MISO energy markets efficient, capacity markets not: monitor RSS Feed

MISO energy markets efficient, capacity markets not: monitor

The Midcontinent Independent System Operator’s energy markets operated competitively and efficiently in 2015, but its capacity market has not provided “efficient economic signals to facilitate investment, retirement and capacity import/export decisions,” MISO’s independent market monitor said Tuesday.

David Patton, president of Potomac Economics, MISO’s IMM, told stakeholders during Tuesday’s Market Subcommittee that the “price-cost markup” for energy was “essentially zero.”

Also, the “output gap,” which measures the potential for economic withholding, averaged 0.11% of load over the year, which is also indicative of a competitive market, Patton said during his presentation about Potomac Economics’ 2015 State of the Market Report. Load was down about 1% year over year, but the number of heating and cooling degree days was up about 5%, Patton said in his written presentation.

“Competition did provide a strong discipline to suppliers, and we do see that suppliers offer prices close to their short-run marginal cost,” Patton said.

Another indication of highly competitive markets is that electricity price movements had a “strong relationship” with natural gas prices, Patton said. Natural gas prices dropped by 50% in 2015, while average real-time electricity prices fell 32% to $27/MWh.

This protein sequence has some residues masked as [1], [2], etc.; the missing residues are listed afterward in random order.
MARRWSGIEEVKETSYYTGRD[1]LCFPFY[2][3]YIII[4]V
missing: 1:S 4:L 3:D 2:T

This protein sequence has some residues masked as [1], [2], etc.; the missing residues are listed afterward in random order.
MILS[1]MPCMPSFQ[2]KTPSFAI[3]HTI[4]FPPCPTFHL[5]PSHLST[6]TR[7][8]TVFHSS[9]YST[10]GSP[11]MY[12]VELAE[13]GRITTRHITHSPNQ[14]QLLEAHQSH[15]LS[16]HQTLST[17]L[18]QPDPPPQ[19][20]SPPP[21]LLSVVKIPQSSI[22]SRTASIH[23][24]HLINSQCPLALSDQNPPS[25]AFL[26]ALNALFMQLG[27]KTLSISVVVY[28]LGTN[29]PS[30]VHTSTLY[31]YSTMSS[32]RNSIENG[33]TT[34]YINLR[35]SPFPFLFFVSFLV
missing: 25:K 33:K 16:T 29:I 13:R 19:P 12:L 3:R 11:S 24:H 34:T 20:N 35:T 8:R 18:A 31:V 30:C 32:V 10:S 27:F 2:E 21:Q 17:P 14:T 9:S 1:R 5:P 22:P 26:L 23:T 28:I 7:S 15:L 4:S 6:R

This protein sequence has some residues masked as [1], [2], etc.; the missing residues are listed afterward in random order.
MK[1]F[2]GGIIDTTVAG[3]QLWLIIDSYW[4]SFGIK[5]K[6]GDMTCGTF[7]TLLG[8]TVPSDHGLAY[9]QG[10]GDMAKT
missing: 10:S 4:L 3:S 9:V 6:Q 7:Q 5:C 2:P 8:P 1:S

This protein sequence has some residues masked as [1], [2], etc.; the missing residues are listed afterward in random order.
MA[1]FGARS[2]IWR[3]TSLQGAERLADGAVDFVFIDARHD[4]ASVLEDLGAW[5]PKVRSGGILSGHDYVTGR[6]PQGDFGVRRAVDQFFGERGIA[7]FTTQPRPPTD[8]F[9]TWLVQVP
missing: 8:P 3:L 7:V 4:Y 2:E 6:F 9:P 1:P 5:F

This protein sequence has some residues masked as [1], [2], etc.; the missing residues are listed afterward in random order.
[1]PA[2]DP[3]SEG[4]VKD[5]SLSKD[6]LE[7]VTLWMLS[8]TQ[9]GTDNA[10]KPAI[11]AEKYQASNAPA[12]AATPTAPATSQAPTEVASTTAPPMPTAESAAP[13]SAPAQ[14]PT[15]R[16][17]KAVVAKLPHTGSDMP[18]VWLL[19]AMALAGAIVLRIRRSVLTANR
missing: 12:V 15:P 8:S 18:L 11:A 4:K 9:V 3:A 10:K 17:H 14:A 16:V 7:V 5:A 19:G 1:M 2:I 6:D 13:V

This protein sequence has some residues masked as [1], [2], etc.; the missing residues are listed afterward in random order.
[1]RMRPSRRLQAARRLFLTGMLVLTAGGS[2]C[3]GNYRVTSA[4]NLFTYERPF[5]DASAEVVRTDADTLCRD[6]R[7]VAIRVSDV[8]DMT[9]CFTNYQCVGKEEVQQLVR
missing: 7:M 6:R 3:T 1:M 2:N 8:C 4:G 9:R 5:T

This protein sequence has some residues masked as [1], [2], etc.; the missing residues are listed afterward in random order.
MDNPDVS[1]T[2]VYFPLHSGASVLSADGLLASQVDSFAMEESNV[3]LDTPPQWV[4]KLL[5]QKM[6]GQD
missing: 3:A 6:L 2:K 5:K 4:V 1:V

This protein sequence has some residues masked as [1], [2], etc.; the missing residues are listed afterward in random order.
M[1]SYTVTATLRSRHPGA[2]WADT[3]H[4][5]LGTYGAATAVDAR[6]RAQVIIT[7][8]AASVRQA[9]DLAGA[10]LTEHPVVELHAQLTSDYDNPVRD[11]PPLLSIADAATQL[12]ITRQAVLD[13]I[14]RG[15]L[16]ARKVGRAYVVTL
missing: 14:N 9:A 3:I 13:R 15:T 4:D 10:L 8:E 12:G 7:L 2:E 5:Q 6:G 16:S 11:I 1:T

“The cost advantage of coal has been shrinking,” Patton said.

As a consequence, coal-fired generation’s share of the market fell from about 58% in 2014 to about 52% in 2015, while natural gas-fired generation’s share swelled from 17% in 2014 to 23% in 2015.

And natural gas-fired generation has increased its percentage of setting the systemwide marginal price from 59% in 2014 to 76% in 2015, while coal-fired generation’s marginal price percentage plunged from 40% in 2014 to 23% in 2015.

“Even in off-peak hours, natural gas is setting prices more frequently than it has in the past,” Patton said.

Congestion costs dropped from about $2.4 billion in 2014 to about $1.3 billion in 2015, Patton reported.

The falling remuneration to generation from energy sales had no countervailing force in capacity markets, Patton said, reiterating his advocacy for implementing a sloped demand curve that reflects the reliability value of generation.

“When you run an auction where half the market is not represented based on the value it’s providing, you are going to see poor performance, and that’s what we see,” Patton said.

Patton also recommended improving the modeling of transmission constraints within each region and between the North and Central regions and the South region.

MISO’s “extended locational marginal pricing” was another topic in Patton’s discussion of the State of the Market Report.

Formerly known as “convex hull pricing,” the ELMP model includes startup costs in LMPs for fast-start resources and uses offline fast-start resources in price formation under scarcity conditions. It was implemented in March 2015.

The ELMP model has raised the power price an average of 8 cents/MWh, “which is very, very small, versus expectations,” Patton said. Potomac Economics had advocated ELMP for ISO New England, as well, which has resulted in about a $3/MWh increase in prices, he said.

Too few of MISO’s peaking resources were eligible under the ELMP model’s protocols. Therefore, Patton recommended expanding the price-setting eligibility for as much of MISO’s peaking resources as possible.

Read full article at Platts